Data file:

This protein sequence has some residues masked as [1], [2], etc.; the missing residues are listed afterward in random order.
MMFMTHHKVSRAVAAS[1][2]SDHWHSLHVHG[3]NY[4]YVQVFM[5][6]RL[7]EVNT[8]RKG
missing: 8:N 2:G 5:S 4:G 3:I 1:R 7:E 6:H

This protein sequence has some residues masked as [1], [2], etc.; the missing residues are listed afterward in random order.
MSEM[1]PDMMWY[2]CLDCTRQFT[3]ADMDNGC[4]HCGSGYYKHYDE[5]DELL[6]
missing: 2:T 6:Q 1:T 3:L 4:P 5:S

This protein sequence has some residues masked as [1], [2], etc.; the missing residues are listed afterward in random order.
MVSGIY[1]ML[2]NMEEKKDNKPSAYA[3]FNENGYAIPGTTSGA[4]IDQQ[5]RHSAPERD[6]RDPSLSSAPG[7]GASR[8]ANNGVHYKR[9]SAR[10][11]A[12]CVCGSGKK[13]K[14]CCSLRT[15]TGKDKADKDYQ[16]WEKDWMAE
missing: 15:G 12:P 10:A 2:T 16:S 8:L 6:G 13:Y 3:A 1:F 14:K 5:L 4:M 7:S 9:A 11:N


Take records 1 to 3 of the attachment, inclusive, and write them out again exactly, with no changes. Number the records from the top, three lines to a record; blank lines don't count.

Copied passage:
This protein sequence has some residues masked as [1], [2], etc.; the missing residues are listed afterward in random order.
MMFMTHHKVSRAVAAS[1][2]SDHWHSLHVHG[3]NY[4]YVQVFM[5][6]RL[7]EVNT[8]RKG
missing: 8:N 2:G 5:S 4:G 3:I 1:R 7:E 6:H

This protein sequence has some residues masked as [1], [2], etc.; the missing residues are listed afterward in random order.
MSEM[1]PDMMWY[2]CLDCTRQFT[3]ADMDNGC[4]HCGSGYYKHYDE[5]DELL[6]
missing: 2:T 6:Q 1:T 3:L 4:P 5:S

This protein sequence has some residues masked as [1], [2], etc.; the missing residues are listed afterward in random order.
MVSGIY[1]ML[2]NMEEKKDNKPSAYA[3]FNENGYAIPGTTSGA[4]IDQQ[5]RHSAPERD[6]RDPSLSSAPG[7]GASR[8]ANNGVHYKR[9]SAR[10][11]A[12]CVCGSGKK[13]K[14]CCSLRT[15]TGKDKADKDYQ[16]WEKDWMAE
missing: 15:G 12:P 10:A 2:T 16:S 8:L 6:G 13:Y 3:A 1:F 14:K 5:L 4:M 7:S 9:A 11:N